: Major oil leak in '98 Seville STS Northstar engine
11-25-10, 05:19 PM
This is my first post and i could really use some advice here.
I bought a 1998 Seville STS a year ago (with 170,000 mi.) and 3 months later it began leaving oil spots on my garage floor. I took it to the local dealer who ended up having to drop the whole cradle that holds the motor/trans and replace the gasket/seal between the upper and lower crankcase. Well, after 2 more attempts by the dealer to fix the oil leak, including 2 different rear seals and various gaskets, it leaks like a sieve now. I leak about 2 qts. in a week with 120 miles of city driving. When I am idling with the engine warm, I can see a steady stream of oil coming off of the drain pan. After shut-down, it will still seep for awhile and leak about a one foot diameter wet spot on the cardboard. The dealer also detected a mild coolant leak "somewhere in the engine" but it would never overheat. In desperation I used Barr's Leak Head Gasket sealer which stopped my coolant loss. The dealer said the rear seal kept going bad because of of the coolant leak into the crankcase. I'm not buying it, but I have given up on them having the technical competence to help me.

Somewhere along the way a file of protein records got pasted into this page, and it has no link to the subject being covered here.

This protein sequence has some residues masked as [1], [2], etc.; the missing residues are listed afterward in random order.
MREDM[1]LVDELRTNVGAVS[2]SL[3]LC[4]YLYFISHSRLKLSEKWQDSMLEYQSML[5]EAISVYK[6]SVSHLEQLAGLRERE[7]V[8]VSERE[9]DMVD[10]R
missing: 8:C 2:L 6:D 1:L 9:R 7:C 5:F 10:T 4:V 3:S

Here's the deal: Once upon a time (1985) I worked as a front end mechanic after completing auto mechanics training. Is it worth my while to pull the motor myself and go to all the trouble to fix this leak the right way? I need to get another vehicle anyway, so I need fix this, sell it, or junk it. I really enjoy driving it and thought this might be a nice project for my 15 year old son who is also interested in cars.
11-25-10, 06:42 PM